Lecture Fifty-Seventh

Jeremiah 14:15-16

15. Therefore thus saith the Lord concerning the prophets that prophesy in my name, and I sent them not, yet they say, Sword and famine shall not be in this land; By sword and famine shall those prophets be consumed.

15. Propterea sic dicit Jehova super prophetas, qui prophetant in nomine meo, et ego non misi eos, et dicunt, Gladius et fames non erit in terra hac; in gladio et fame consumentur prophetae illi:

16. And the people to whom they prophesy shall be cast out in the streets of Jerusalem, because of the famine and the sword; and they shall have none to bury them; them, their wives, nor their sons, nor their daughters: for I will pour their wickedness upon them.

16. Et populo cui ipsi prophetarunt (illis, est supervacuum) erunt projecti in compitis Jerusalem a facie famis et gladii (hoc est, coram fame et gladio vel praelio) et non erit qui sepeliat eos, ipsi, uxores eorum, et filii eorum, et filiae eorum, et effundam super eos malum ipsorum.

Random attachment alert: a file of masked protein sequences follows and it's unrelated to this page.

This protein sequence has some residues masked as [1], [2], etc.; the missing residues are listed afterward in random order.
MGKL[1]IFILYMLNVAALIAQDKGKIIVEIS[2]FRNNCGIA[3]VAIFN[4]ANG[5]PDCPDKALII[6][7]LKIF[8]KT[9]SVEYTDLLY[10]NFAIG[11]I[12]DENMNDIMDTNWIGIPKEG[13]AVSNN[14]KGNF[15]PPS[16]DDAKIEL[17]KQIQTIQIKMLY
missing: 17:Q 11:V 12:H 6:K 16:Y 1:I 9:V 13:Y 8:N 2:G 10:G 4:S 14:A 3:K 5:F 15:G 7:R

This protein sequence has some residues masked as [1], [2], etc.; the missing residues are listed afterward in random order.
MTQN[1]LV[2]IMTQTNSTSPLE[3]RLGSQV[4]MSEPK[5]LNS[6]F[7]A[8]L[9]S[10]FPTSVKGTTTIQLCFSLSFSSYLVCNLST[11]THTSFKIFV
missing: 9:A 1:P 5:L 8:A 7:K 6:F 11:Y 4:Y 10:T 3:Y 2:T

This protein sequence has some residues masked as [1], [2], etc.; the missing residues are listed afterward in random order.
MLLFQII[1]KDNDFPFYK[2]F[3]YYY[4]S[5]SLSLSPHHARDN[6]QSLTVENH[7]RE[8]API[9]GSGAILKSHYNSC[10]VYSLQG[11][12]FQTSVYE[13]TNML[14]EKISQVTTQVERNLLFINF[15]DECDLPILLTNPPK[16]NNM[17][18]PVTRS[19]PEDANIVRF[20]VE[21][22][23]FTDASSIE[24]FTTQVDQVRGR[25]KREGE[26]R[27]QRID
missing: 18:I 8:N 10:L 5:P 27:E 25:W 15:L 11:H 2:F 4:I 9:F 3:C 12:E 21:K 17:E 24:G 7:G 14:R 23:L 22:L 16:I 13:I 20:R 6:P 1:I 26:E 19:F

Jeremiah, after having declared to the false prophets, that as they had by their flatteries deceived the people, they would have to suffer the punishment they had deserved, turns now his address to the people themselves. God might, however, have seemed to deal with them rather hardly, that he inflicted so severe a punishment on men who had been deceived; but the answer to this is evident; for it is certain that except the world winingly sought falsehoods, the power of the devil to deceive would not be so great. When men therefore are led astray by impostures, it happens through their own fault, inasmuch as they are more ready to embrace vanity than to submit to God and his word. And we must remember that saying of Paul, that all the reprobate are blinded and given up to a reprobate mind, because they wilfully seek falsehood, and will not obey the truth. (Romans 1:28) And on this account God declares that he tries the hearts of men, whenever false prophets come abroad; for every one who really fears God shall by no means be led away by the deceits of Satan and of impostors. Hence, whenever men are too credulous and readily embrace deceptions, it is certain that their hypocrisy is thus justly punished by God. And it was well known to the Prophet, that the Jews ever wished for such prophets as soothed their ears and promised them an abundant harvest and a fruitful vintage. (Micah 2:11) As then they had itching ears, a liberty was justly given to Satan to deluge the whole land with falsehood; and so indeed it happened. There is then no wonder that the Lord was so severe in chastising the people; for they had not been deceived except through their own fault. The same thing happens at this day. Though we are touched with pity when we see the ministers of Satan prevail in deceiving the common people: yet we must remember that a reward is rendered by heaven for the impiety of men, who either extinguish or smother the light of God as much as they can, and seek to plunge into darkness.